Every good coach is alike; every bad coach is bad in his own way. For Bucks coach Mike Budenholzer, this badness manifested itself in a fatal passivity as Budenholzer bungled his way through the end of the Bucks’ season-ending Game 5 loss to the Heat as if he had forgotten that he’s allowed to coach. During their ‘ 16 point fourth quarter collapse, the Bucks refused to adapt even as the Heat seized control of the game and got bounced from the playoffs as a result.
Their defense on Jimmy Butler was unchanged as Butler hung 42 points on the Bucks in Game 5 as a follow-up to his 56 point masterpiece in Game 4 (a franchise record for points in the playoffs). Despite making just three of 19 shots in the fourth quarter, the Bucks never thought to diversify their offense beyond mid-post isos for Giannis Antetokounmpo. Most gallingly, the Bucks had chances to win the game on the final possession at the end of regulation and then again in overtime, but failed to get a shot off either time.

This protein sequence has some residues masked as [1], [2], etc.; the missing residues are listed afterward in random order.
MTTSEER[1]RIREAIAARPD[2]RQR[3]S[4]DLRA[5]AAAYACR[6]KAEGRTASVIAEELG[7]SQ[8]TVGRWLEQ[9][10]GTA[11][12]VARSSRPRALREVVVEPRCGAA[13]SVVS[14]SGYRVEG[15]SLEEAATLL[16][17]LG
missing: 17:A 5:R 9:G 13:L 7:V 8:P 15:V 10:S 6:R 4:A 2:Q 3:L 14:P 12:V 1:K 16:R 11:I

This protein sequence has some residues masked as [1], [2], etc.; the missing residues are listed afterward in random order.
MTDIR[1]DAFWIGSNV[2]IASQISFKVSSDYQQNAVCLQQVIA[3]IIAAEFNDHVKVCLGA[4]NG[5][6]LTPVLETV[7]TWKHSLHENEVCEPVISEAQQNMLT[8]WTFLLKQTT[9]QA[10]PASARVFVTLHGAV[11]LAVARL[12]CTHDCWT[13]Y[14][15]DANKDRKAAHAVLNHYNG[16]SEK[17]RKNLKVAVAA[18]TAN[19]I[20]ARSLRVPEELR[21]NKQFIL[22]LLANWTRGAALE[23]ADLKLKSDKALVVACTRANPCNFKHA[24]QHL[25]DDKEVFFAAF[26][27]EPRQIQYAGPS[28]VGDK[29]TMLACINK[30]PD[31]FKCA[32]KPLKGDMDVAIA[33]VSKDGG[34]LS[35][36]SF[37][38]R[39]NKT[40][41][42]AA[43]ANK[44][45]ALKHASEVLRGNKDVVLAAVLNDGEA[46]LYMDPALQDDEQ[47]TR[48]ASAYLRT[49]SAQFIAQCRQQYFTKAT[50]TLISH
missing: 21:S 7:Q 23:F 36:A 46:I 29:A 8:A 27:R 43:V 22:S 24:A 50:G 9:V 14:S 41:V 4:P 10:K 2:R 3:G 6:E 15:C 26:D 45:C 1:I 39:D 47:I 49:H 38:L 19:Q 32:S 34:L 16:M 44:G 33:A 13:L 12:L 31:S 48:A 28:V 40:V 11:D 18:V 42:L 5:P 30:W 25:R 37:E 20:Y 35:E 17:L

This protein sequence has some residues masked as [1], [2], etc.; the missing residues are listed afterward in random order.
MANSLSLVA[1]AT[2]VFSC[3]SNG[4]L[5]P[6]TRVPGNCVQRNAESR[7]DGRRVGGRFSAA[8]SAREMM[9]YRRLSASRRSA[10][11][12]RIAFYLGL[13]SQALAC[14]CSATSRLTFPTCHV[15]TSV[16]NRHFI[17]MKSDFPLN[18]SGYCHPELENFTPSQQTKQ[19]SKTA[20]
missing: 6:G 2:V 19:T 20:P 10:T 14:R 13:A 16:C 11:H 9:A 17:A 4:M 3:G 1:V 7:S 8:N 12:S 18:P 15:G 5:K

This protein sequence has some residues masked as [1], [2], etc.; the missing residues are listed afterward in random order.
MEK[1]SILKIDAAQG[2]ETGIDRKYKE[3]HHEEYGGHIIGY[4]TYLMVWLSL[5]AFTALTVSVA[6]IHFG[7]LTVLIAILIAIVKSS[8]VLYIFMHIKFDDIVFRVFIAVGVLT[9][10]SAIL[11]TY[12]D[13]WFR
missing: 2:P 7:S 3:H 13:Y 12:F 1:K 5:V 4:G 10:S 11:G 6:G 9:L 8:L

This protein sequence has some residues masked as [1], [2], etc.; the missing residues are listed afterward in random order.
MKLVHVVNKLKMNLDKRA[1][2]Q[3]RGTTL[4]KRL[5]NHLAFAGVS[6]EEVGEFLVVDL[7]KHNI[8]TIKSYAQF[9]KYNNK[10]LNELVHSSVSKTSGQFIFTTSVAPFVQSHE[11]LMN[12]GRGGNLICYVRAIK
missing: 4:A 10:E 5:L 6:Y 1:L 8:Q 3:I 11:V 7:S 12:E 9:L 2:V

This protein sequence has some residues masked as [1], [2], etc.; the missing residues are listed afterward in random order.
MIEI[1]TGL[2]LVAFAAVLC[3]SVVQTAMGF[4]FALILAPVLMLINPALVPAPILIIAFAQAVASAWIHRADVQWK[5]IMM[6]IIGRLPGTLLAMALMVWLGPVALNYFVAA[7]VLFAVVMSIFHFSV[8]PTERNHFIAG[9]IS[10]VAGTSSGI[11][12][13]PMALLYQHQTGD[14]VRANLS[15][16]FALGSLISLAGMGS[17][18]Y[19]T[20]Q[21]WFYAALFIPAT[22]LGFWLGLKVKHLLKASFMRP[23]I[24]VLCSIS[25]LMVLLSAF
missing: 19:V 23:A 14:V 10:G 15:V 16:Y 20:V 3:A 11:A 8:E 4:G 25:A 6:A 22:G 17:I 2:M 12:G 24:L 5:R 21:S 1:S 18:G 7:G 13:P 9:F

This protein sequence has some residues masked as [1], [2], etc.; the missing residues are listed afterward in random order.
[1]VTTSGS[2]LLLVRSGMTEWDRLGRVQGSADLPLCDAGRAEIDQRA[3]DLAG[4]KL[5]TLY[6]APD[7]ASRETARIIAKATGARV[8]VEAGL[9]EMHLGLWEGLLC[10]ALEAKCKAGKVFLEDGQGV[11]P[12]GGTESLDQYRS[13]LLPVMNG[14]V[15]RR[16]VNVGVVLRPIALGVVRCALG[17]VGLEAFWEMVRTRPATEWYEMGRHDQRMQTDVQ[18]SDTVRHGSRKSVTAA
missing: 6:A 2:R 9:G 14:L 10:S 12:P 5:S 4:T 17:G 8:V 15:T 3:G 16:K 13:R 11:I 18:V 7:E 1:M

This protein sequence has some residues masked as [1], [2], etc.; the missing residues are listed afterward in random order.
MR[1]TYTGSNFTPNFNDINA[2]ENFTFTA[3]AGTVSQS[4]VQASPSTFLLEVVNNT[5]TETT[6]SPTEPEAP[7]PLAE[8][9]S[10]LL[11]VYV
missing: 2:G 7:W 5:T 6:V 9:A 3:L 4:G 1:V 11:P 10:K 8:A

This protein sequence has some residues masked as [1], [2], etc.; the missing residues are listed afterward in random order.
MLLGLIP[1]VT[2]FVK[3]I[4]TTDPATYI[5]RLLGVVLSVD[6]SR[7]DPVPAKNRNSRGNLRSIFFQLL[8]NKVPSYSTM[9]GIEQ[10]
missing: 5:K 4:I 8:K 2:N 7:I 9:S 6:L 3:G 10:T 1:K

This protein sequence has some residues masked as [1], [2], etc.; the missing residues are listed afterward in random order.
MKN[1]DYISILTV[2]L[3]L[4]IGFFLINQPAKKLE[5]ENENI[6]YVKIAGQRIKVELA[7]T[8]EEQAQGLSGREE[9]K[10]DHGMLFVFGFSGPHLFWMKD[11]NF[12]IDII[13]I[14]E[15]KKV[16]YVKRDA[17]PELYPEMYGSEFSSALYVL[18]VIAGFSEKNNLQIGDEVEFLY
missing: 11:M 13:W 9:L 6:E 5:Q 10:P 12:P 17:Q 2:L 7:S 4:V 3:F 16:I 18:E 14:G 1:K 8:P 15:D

“Honestly, we were all questioning it,” Heat wing Max Strus said about the team’s reaction to Mike Budenholzer’s decision to not call timeout with 0.5 seconds left in regulation to try to diagram a winning play. “At the end of regular time, [coach Erik Spolestra] came into the huddle and he was like ‘they didn’t call a time out? What are they doing?”
While the Bucks almost certainly wouldn’t have been able to actually score the game-winning basket in just .5 seconds, it’s indefensible that they didn’t even try, especially considering that Miami had literally just tied the game on a quick-hitting in-bounds lob play coming out of a timeout of their own.
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